Compliance Rules Regulations Laws Audit Standards Thought Clouds

The Commissioner of INDECOM, Terrence Williams can be heard on any given occasion explaining oversight with a reference to accountants and auditors.

Aptly so, the greatest of accountants within public organizations are required to be audited. The act of auditing is merely an action of checks and balances, fact-finding and should not be muddled with the notion of inaccuracies, error or wrongdoing. An action of searching for accountability and where necessary change.

Oversight of any agency, can be viewed similarly.

An independent investigation (oversight) seeks to satisfy five factors, all of which are important and must be clearly understood by everyone.

  1. The full facts are quickly uncovered.
  2. Culpable and discreditable conduct is exposed and brought to public notice.
  3. Any suspicion of deliberate wrongdoing, if it is unjustified, is allayed.
  4. Any dangerous practices and procedures are rectified.
  5. Those who have lost their relatives may at least have the satisfaction of knowing that lessons learned from the death may save the life of others.

For these aims to be achieved, INDECOM’s investigative conclusions must be based on thorough, objective and impartial analysis of all relevant evidence. The investigation has to consider the use of lethal force according to the “no more than absolutely necessary” standard required by Article 2.2 of the European Convention on Human Rights. When determining whether the force used was no more than absolutely necessary, the investigation has to carefully scrutinize two things, namely:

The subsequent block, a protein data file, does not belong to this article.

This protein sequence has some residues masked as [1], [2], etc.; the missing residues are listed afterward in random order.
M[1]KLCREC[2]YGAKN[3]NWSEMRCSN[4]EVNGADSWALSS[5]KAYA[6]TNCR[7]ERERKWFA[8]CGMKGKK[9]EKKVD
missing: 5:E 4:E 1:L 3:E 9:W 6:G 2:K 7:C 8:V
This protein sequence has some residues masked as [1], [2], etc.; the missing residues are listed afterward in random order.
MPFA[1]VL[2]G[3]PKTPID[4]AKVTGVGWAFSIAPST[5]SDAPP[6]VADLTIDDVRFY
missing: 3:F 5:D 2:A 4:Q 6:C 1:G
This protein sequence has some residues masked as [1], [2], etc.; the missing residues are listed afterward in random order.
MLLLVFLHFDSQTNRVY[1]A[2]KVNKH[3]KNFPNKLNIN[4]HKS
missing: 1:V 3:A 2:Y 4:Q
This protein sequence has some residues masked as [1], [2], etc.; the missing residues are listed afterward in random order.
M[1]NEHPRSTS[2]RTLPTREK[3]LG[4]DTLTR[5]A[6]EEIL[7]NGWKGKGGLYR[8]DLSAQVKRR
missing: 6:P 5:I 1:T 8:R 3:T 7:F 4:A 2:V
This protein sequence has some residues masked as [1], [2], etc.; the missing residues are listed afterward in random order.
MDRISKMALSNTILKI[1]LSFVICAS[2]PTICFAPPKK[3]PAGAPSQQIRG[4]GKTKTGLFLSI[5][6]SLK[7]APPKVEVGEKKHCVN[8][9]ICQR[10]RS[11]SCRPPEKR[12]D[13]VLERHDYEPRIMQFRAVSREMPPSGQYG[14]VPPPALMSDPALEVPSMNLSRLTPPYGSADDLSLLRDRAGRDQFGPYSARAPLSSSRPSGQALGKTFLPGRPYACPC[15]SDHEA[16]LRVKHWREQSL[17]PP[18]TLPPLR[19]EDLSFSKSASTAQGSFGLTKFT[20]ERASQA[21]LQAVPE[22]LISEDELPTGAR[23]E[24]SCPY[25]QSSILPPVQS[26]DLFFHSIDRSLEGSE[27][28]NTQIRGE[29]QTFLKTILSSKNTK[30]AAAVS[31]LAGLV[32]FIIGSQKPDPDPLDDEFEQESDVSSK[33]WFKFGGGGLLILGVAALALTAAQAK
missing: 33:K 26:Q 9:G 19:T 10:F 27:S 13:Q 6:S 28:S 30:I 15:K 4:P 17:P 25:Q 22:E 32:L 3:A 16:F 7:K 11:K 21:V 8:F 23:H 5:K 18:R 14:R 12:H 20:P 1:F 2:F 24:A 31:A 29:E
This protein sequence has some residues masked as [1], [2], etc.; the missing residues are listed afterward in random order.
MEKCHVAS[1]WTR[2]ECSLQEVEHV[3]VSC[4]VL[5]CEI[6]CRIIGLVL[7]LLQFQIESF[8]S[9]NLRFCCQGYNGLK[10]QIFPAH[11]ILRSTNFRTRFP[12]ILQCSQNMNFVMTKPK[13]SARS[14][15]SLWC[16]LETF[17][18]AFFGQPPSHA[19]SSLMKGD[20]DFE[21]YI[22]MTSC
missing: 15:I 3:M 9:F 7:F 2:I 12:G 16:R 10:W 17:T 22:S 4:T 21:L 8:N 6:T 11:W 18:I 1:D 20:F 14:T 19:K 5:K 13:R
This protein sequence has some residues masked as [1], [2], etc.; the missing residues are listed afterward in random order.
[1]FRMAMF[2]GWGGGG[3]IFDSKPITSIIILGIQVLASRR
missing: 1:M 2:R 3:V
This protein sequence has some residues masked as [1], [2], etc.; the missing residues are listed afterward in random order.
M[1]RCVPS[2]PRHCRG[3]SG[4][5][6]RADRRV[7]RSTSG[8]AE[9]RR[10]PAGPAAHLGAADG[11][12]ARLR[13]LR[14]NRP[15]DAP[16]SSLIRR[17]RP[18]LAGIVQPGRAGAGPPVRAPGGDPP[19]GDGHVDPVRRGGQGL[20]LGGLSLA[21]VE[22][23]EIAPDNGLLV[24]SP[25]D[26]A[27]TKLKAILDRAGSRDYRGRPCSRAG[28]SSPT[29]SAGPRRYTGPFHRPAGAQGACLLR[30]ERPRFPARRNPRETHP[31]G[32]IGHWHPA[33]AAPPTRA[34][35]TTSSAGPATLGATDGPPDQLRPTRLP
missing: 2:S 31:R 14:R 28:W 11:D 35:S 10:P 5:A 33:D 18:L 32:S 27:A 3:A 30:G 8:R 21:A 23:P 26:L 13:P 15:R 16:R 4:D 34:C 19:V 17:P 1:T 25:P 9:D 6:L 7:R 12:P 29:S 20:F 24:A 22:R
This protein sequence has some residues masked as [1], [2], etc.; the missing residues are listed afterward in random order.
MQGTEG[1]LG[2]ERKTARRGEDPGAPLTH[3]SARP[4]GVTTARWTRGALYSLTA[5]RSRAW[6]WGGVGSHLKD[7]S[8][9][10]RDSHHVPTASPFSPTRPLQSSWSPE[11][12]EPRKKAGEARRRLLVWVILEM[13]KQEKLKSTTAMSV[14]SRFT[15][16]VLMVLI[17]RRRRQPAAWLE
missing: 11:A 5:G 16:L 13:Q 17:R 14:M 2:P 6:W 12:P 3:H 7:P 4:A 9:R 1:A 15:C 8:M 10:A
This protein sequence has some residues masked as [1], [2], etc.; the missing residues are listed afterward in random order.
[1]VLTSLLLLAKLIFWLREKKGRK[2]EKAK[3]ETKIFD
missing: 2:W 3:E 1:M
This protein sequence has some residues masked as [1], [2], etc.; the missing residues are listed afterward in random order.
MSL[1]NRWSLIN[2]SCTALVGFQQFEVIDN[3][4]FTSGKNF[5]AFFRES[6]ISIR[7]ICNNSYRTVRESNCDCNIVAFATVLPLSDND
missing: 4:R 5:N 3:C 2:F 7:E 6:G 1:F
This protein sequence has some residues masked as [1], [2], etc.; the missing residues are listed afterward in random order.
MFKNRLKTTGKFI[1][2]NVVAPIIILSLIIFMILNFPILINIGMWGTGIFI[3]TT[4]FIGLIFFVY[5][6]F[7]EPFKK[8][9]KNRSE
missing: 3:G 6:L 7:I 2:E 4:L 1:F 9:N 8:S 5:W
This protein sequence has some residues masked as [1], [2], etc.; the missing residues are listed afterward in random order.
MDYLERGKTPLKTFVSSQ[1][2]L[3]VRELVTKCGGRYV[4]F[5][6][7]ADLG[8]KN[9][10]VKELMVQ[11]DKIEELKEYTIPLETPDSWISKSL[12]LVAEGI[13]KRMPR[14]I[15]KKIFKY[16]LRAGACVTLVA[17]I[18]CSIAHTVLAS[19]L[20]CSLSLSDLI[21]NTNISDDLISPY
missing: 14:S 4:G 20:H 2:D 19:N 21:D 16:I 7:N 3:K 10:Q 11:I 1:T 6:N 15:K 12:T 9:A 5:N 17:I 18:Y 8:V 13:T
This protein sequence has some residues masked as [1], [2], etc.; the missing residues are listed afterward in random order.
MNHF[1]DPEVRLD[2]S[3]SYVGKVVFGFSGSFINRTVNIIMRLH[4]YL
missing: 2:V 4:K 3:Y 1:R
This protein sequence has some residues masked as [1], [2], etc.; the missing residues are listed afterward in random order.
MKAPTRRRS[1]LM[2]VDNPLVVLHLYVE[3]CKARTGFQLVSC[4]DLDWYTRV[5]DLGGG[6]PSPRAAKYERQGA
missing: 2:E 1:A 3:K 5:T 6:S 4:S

• Whether force used was strictly proportionate to the aim of protecting persons against unlawful force.
  • Whether the operation was planned and controlled so as to minimize, to the greatest extent possible, recourse to legal force.

The INDECOM Act was implemented to ensure that these international principles can be achieved.

There is a natural concern over ‘who watches the watchers?’ INDECOM’s role and performance is also overseen in a variety of different ways.

  1. As a Commission of Parliament, INDECOM is mandated to provide regular reports and give an account of matters related to decisions of operations at any given time. INDECOM has provided five annual reports, ten quarterly reports and one special report, since inception, to Parliament. The Commissioner has also appeared before Parliamentary Committees: Joint Select Committee and Public Administration and Appropriations Committee (PAAC).
  2. The Office of the Director of Public Prosecutions (ODPP), can at any time, take charge of or discontinue any prosecution initiated by the Commission, as the Director of Public Prosecution (DPP) is advised before the Commission charges an officer. So far, the DPP has ended one entire case and part of another.
  3. A Judicial Review of any of the Commission’s decisions to prosecute, can be sought by an organization or member of the public. Presently INDECOM has had eight Judicial Reviews in the last six years.

 

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